In the midst of a growing economic and food shortage crisis – in which Cubans are having to line up for hours to purchase basic food supplies in supermarkets – the Cuban government has introduced comprehensive rationing of staple products.
Commerce Minister Betsy Díaz Velázquez told the state-run Cuban News Agency on Friday that the rationing would immediately begin nationwide, forcing cashiers to limit product quantities such as cooking oil, powdered milk, sausages, peas, chicken, eggs, rice, beans and soap it can sell to individual shoppers.
General food stores in the nation of 11 million are owned and operated by the Communist government, and every citizen has issued a ration book to purchase fundamental needs – a system that was introduced after the revolution sixty years ago. A ramp-up of the rationing has taken place from time to time throughout financial hardships but is typically not introduced in all parts of Cuba.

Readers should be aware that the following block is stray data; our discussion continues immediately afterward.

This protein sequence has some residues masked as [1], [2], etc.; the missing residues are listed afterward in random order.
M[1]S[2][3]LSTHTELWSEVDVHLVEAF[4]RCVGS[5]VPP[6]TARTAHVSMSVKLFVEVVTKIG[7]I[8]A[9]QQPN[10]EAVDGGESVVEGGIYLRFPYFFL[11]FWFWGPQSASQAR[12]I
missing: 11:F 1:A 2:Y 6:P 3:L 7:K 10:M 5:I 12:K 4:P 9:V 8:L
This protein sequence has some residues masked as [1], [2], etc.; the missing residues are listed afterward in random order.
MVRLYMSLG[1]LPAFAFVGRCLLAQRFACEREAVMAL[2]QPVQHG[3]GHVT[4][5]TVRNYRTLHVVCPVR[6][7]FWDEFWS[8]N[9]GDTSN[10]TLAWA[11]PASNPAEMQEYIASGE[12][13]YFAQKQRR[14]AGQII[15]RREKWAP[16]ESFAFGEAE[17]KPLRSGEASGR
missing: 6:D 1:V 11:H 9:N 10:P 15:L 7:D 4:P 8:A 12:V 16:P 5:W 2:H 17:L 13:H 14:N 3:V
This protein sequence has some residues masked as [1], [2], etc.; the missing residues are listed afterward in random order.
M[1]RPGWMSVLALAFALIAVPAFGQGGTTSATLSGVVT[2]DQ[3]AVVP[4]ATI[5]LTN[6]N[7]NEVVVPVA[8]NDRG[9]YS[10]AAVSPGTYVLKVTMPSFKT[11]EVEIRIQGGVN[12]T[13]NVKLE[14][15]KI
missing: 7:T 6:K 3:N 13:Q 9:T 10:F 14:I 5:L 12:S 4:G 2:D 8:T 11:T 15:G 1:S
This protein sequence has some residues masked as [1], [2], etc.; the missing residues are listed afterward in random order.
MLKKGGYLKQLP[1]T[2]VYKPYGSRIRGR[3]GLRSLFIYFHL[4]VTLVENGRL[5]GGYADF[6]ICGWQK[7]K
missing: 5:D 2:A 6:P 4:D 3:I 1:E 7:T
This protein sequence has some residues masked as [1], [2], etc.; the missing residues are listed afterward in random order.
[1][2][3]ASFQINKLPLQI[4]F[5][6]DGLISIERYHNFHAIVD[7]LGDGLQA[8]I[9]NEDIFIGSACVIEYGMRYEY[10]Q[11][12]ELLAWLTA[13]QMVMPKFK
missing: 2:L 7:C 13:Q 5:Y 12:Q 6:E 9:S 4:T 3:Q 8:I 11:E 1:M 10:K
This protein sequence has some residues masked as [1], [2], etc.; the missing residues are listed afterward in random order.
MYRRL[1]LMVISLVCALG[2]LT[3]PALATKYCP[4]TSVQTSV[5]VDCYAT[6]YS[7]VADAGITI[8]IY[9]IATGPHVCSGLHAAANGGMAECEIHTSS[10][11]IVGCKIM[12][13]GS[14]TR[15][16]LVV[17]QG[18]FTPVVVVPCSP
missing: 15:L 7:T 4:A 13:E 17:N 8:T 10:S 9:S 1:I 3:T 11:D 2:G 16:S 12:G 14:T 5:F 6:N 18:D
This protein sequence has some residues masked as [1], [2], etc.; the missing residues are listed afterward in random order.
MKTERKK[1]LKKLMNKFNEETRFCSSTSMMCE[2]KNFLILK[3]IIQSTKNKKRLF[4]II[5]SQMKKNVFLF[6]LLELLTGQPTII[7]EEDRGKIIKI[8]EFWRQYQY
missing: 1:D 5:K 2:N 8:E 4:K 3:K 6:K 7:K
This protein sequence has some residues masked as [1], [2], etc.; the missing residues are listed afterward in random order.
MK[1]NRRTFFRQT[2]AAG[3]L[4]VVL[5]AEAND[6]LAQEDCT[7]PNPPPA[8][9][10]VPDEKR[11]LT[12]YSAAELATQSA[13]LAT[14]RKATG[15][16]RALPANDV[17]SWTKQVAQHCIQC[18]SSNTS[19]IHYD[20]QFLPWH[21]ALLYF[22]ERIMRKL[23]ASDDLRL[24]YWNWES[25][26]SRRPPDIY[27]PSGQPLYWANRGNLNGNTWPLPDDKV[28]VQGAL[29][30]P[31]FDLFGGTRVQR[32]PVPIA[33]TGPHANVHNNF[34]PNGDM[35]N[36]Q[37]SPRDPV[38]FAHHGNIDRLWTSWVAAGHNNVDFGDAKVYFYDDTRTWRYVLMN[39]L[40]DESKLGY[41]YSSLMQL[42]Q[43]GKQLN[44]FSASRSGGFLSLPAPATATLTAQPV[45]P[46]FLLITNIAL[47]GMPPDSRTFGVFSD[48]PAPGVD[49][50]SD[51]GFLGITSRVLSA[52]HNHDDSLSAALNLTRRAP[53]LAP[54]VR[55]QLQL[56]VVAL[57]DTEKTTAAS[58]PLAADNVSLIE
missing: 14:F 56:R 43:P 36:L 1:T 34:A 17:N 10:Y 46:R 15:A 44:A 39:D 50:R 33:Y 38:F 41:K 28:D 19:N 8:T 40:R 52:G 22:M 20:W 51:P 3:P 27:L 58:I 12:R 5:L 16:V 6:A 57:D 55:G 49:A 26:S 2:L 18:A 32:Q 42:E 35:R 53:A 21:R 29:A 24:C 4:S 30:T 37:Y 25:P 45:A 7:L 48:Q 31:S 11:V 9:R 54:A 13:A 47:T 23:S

Those who run in more affluent circles are permitted to purchase more than the average Cuban. However, recent months have seen a sharp decline in the number of basic goods available to stock the shelves.
Moreover, Cuba – which leans on importing more than 65 percent of its food products – has also led to a battle to pay for such imports.
And while Velázquez had pointed the finger at the Trump administration’s tightening of the trade embargo in recent years, which has hit the country hard financially, analysts and economists, too, have underscored that much has to do with the debacle in neighboring Venezuela.
As the catastrophe-gripped country has had to cut two-thirds of the state-operated oil shipments it once exported to Cuba at a subsidized rate, Cuba is now struggling with a fuel-for-power shortage. It is also dealing with a lack of hard currency given there is limited fuel to be sold on the open market, according to the Associated Press.
Diaz also leveled criticism at the island’s “hoarders,” who she accused of both stockpiling items they feared would become unavailable or re-sold on the black market as a means to make ends meet.